I'm a maritime professional (captain of a ship) w/ some collateral involvement in IT issues. Here are a few off the cuff thoughts / questions that spring to mind as I read
1. Environmental control . . . a bit more difficult to do in a big metal box that is your modern ship, especially in a hot sunny place (e.g. San Diego). Ships can also be very damp inside. Proper environmental control for a data center on board ship will almost certainly be more difficult than for a land-based data center.
2. Watertight integrity of the hull . . . ship is floating in a harbor, bay, ocean that is exerting constant pressure to swap places with the air inside the hull (i.e. flooding). Ships have a number of through hull fittings / valves that need fairly frequent inspection / maintenance to ensure proper operation and guard against leaks.
3. Crew . . . While I'm sure the DBA and all the other information technology professionals are smart guys and gals, they are most likely not even remotely qualified and/or licensed to sail the ship. The more competent the crew you want to sail the ship, the bigger the bill. You don't need them aboard all the time, but you do need to get them in time to move the ship away from an impending disaster, political unrest or whatever motivates you to sail the ship from where it is presently moored. There will likely be other complications with the crew, depending on where you have it registered. Even if you don't maintain a crew on board to sail the ship, you still need a caretaker crew of some size to look after the ship on a daily basis.
4. Maintenance . . . Ships require lots of care, even if they are just sitting in the same mooring without moving for years at a time. Caring for ships is a spendy proposition as noted by one reader already (hole in the water into which one pours money is a fairly accurate statement). Keeping the ship continuously ready for sea is even more expensive. Someone has to exercise the main engine, generators, deck equipment, etc.
5. Data Connection . . . Obviously the ship will need lots of land line connectivity. not an insurmountable problem pierside, but out at sea . . . very, very big bills for relatively small bandwidth connections. Would need large / expensive satcom installation / subscription for even a rudimentary at-sea high bandwidth connection.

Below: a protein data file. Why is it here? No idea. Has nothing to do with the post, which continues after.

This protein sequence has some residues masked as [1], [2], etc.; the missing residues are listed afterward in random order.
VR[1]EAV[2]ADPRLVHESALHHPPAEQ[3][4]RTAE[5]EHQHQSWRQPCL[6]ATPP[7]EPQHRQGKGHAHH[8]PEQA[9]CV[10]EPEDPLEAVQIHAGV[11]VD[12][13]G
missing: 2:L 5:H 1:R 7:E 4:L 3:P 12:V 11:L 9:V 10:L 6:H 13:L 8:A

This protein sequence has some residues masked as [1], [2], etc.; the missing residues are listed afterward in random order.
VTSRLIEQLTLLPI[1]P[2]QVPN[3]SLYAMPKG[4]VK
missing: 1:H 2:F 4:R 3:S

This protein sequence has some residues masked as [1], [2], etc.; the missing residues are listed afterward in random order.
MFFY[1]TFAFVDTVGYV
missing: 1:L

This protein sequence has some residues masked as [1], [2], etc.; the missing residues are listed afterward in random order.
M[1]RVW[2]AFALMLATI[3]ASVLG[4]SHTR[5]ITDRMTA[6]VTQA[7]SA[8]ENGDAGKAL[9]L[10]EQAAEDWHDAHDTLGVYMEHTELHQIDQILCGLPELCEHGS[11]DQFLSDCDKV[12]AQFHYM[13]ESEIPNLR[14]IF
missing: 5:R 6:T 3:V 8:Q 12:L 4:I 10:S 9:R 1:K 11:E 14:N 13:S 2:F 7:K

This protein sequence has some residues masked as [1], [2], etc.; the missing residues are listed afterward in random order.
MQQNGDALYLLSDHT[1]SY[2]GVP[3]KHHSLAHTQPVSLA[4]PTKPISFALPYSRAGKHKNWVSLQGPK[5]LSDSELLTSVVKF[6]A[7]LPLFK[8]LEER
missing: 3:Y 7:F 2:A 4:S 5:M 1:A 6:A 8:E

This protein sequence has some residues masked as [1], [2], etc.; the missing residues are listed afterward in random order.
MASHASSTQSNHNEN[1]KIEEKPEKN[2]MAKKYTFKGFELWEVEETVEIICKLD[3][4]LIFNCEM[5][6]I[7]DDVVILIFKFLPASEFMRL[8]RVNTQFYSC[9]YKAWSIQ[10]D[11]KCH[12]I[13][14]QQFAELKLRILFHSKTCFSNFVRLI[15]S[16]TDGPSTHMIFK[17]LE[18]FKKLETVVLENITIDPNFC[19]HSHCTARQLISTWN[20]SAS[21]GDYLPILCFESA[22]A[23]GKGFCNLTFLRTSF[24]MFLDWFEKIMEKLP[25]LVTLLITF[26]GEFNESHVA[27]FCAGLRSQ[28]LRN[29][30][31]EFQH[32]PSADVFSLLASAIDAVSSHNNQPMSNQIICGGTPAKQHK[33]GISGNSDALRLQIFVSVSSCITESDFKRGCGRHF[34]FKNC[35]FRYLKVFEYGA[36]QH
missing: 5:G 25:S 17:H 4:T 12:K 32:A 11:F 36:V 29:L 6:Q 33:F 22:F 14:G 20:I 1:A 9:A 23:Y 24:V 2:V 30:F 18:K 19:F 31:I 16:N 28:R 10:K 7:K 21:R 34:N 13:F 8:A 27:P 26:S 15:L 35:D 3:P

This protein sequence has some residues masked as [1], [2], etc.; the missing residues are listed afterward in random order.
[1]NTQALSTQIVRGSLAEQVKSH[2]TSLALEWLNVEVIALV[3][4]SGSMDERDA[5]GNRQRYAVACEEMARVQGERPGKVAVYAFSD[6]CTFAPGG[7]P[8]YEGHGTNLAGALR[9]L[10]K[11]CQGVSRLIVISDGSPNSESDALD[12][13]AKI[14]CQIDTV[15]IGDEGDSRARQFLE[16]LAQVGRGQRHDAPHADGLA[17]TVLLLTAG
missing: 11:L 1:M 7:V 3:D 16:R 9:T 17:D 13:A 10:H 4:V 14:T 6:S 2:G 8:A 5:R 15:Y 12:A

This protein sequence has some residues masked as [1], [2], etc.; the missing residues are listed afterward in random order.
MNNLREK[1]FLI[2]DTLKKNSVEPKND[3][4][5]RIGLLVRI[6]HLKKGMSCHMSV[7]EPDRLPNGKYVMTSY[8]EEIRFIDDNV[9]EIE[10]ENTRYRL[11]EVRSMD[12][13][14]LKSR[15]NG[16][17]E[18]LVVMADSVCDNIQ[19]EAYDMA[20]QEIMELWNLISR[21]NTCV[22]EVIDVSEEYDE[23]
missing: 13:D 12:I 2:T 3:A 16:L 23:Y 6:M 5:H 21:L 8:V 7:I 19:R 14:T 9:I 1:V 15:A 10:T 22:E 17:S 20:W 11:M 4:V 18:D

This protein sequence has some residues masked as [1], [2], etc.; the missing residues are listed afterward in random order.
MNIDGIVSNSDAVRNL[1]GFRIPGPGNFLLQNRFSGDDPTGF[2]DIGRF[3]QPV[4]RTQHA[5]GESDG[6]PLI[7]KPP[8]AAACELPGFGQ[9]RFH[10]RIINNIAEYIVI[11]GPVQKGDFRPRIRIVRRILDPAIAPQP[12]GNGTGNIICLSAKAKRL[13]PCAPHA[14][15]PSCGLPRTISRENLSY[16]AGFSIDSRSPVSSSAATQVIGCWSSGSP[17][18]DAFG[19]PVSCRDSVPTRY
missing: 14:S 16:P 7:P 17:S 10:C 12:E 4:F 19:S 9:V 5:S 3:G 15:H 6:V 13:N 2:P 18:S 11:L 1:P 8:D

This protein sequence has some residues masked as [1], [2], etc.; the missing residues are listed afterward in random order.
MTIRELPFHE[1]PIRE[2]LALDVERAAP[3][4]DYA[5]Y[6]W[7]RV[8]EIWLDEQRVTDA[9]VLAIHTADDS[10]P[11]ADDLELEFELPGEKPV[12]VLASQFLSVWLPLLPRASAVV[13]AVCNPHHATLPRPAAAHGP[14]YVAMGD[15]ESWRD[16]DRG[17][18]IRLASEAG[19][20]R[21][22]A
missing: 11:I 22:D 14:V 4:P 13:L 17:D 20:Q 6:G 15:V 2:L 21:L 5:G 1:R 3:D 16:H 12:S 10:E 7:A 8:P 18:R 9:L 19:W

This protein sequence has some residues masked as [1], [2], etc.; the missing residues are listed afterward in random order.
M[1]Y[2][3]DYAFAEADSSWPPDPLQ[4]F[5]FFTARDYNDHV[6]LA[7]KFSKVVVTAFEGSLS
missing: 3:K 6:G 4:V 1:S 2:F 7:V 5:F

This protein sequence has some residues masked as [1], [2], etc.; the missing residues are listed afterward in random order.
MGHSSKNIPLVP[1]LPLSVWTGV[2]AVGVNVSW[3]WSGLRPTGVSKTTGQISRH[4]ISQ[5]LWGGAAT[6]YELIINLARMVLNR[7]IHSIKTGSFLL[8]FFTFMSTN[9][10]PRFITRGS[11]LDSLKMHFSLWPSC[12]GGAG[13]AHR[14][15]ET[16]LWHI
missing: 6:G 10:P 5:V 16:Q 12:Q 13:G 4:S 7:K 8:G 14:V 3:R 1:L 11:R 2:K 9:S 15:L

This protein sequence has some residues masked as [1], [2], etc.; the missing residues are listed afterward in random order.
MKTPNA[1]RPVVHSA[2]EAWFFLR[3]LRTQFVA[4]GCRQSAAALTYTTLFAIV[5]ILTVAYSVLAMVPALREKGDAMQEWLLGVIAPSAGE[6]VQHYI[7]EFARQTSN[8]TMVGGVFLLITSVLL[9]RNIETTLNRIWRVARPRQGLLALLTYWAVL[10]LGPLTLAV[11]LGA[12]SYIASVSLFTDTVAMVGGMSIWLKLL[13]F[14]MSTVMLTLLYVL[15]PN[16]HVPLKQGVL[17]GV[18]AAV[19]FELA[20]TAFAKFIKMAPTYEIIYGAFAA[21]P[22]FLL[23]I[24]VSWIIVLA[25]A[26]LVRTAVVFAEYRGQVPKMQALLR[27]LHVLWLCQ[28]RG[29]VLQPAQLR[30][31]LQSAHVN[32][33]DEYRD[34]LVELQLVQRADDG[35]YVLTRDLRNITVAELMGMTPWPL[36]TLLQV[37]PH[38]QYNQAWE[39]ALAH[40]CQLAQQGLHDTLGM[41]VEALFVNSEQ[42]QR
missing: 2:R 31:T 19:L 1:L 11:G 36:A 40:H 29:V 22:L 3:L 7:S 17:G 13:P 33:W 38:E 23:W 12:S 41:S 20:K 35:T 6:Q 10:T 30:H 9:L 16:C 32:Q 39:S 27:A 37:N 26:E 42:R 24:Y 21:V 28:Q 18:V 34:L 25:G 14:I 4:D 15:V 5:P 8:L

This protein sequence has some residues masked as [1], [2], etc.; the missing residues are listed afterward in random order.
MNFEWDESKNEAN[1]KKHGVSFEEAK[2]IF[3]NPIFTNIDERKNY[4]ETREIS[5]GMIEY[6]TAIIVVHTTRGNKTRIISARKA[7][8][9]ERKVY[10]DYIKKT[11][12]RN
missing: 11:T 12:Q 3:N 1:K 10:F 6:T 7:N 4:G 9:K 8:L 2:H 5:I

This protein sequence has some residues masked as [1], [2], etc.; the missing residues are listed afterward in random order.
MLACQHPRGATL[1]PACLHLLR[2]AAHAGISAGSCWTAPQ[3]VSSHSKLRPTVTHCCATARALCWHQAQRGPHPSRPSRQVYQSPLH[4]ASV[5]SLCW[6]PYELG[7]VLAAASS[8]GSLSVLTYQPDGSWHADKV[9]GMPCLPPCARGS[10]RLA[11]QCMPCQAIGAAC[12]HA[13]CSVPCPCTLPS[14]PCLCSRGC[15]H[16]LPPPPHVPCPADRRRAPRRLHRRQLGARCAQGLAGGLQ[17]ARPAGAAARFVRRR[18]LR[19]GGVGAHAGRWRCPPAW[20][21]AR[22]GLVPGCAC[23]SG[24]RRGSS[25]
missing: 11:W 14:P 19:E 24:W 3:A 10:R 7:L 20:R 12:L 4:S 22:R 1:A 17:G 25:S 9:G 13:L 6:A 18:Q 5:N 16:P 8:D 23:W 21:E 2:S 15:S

6. Pier Space . . . ain't cheap.
7. Building / converting the ship. . . . Having a ship built or converted for a special purpose such as this will result in an eye-popping bill (and that will be in addition to the purchase price for the ship itself if you are buying an existing hull).
All in all, save for the mobility gained by being able to physically sail away to another port with your server farm, I can't see the benefit from doing this.
After acquiring my iPhone, the thought of using it for car navigation, at least in a pinch, was too good to pass up. Although MotionX charges a fee for turn by turn directions, it works great and with far fewer errors than Tom Tom's maps. I brought it home to Ketchikan, AK where the Tom Tom's maps are useless (big datum error has all roads shifted south quite a ways) and it (Motion X) worked perfectly. I used it in the Pacific Northwest over a period of about a month with nearly perfect results, save for downtown Seattle where, had I not actually known where I was going from having lived there for a few years, it would have steered me pretty far afield.
In any event, it is nice to have for those times when I need directions, but didn't think to bring the Tom Tom along. I just hold the iPhone (in its Otterbox case) high up on the steering wheel with one hand. It keeps my head up and both hands on the wheel. I like the maps as much, actually more, than the Tom Tom map prenentation.
Also, I too tried sending Tom Tom some corrections regarding my Seattle area neighborhood when I lived there. The Tom Tom maps never updated to reflect my (easily verified from a satellite view) suggestions.
Note: I have absolutely no connection to MotionX whatsoever, other than having purchased a retail copy.
You may have your project completed (pick two):
1. on time;
2. on spec;
3. within budget.
The IBM 2250 is impressive ... if you compare it with a system selling for a tenth its price. -- D. Cohen